Why Harvard’s portfolio of California vineyards is raising concern

The university is fielding questions after drilling deep wells to gain greater access to water than surrounding farmers

(Credit: iStock)
(Credit: iStock)

Harvard University’s endowment is making a hefty profit buying up and working prime land for wine grapes in central California, but not everyone is happy about the investment strategy.

The university has leveraged its $39 billion endowment to pay top dollar for several thousand acres in central California to build its grape-growing business, now worth around $305 million, according to the Wall Street Journal.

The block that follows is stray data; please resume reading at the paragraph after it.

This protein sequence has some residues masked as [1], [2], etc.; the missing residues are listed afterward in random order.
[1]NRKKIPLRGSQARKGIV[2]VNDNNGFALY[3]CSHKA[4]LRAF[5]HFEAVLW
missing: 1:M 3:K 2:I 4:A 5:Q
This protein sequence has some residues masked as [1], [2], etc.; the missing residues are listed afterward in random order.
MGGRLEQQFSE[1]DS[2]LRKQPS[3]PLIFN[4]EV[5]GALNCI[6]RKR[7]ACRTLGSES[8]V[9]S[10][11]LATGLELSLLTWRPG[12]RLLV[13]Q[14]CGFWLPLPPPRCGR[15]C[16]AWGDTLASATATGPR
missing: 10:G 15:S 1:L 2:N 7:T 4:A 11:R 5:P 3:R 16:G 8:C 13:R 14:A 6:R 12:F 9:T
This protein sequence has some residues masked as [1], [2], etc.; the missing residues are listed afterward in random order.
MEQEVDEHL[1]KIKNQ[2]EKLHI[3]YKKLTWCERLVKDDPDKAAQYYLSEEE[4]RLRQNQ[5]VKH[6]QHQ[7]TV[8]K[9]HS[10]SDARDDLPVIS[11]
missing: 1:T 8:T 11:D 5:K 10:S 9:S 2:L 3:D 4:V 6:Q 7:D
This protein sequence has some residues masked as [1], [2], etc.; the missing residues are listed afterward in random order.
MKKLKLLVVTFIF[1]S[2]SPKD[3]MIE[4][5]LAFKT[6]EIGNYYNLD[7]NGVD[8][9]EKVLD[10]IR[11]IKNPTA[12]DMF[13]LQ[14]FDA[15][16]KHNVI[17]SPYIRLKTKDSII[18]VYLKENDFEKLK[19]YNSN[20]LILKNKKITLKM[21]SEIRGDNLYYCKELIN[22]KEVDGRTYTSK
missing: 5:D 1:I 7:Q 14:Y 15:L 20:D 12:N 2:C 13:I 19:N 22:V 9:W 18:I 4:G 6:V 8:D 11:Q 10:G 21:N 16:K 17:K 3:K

Harvard chose the properties due access to some of the best groundwater in the area, making it farmable for years in the future as climate change and droughts take their toll. The university’s investment guidelines says that respecting local resource rights are importance in the face of increasing competition for scarce resources, food consumption, and global warming.

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But some critics believe that Harvard’s motivation isn’t just growing grapes, but in controlling and perhaps brokering the sale of water. Local residents and farmers living and working in the area also worry that the university’s large-scale operations will tap too much of that water, particularly during droughts, and influence water-use regulations.

Harvard contends that its only interested in growing grapes. [WSJ] – Dennis Lynch